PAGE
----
Nina Arens

What peaked your interest in the STEM field, and how did it bring you to your current position?
I got interested in biology in particular because my mom used to put me in Audubon Society camps. We had a big backyard. So a lot of my childhood was in the mud, and in stick building.I started to like biology because I thought everything was just so interesting and interconnected. Later, when they do the 8th-grade genetics course that made me think “okay, well maybe I like science a bit more.” Then they brought me in a 10th-grade honors biology at Boston University. As part of the field trip, we needed to run a gel, and they had already cast all these gels, and they gave us the pipettes, and they told us okay we have to load this and I had the best gel in the entire the class, and I was very proud of myself. I then decided that maybe this is what I want to do all the time because I was really good at making gels. Now I do that all the time. I was the high school student that knew what major I wanted to declare, so I knew I wanted to do biology by the time I went to college. And then in college, my school was very small didn’t really have even distinctions between a biology degree in terms of ecology, or medicine, it was just biology. So when you needed to do a senior project, it was hard for me to figure out what I wanted to do because it was either all taken by other students, or it wasn’t in the field that I liked and I really like cells. I really liked cellular biology. I ended up applying for internships in my junior year of college and I managed to get one at ISB, and I swear I got the majority of my training in terms of lab skills there. After college they needed someone to continue doing experiments, so that set me on a trajectory at ISB.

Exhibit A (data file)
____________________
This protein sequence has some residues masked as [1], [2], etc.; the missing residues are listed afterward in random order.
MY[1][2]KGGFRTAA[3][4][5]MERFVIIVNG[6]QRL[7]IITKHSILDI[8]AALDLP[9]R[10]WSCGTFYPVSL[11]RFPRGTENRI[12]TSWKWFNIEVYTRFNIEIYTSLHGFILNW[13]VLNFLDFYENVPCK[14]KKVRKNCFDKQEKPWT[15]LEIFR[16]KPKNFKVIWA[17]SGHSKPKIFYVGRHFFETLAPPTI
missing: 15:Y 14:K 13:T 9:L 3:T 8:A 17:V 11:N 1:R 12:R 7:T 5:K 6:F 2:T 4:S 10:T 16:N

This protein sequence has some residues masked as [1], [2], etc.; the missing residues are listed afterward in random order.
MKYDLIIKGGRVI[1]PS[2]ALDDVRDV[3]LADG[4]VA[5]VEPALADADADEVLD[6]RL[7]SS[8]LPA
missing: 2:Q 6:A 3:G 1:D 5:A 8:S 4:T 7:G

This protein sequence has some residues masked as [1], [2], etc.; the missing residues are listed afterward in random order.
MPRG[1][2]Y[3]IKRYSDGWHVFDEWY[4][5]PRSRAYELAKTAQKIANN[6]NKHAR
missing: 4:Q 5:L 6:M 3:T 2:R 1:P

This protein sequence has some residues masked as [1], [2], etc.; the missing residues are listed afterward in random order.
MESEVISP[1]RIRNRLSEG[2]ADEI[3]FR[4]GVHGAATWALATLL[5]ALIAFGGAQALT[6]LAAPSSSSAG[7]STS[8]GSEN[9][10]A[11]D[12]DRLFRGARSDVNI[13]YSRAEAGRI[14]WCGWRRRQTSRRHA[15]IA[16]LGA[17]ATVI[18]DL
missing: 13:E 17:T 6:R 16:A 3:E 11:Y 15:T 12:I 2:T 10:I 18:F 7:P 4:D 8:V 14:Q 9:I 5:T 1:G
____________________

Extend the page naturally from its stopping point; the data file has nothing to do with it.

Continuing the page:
Do you have your masters?
I have a Bachelor of Science and Biology, and then I have a Masters in Science and Museum Studies. That’s a completely different story altogether.

Who was your mentor when you first got the internship here.
Ah, when I first got my internship here. I was put with a very ambitious post-doctorate named Yakun Wan. He was from China and had been living in the states for the last like 3 or 4 years. By the time I saw him, he was what scientists call “paper hungry.” He had done a bunch of different research in a variety of fields and he just wanted to publish. So he hired an intern thinking it would be like slave labor. He taught me an incredible amount, in a very short time. So I didn’t have a lot of context to a lot of the things that I learned because he showed me exactly what to do. I think I learned more than any intern in that graduate program. When people asked me where my research had gone in the short weeks, I had been everywhere from growing cells to RNA sequencing, to proteomics, to microscopy. He literally taught me everything. He would make up for the crazy amount of work he demanded of me by making me like Chinese dumplings, and inviting me to his house. We’d roll dumplings together at his kitchen counter like we were at our bench, and just make dumplings and feast. It was fantastic. He was a very quirky guy. It made things really fun. He was a very funny guy. You just had to understand his sense of humor I suppose. He’s an interesting figure. He taught me everything I know.

Going off of that, who would you say your role model in science is?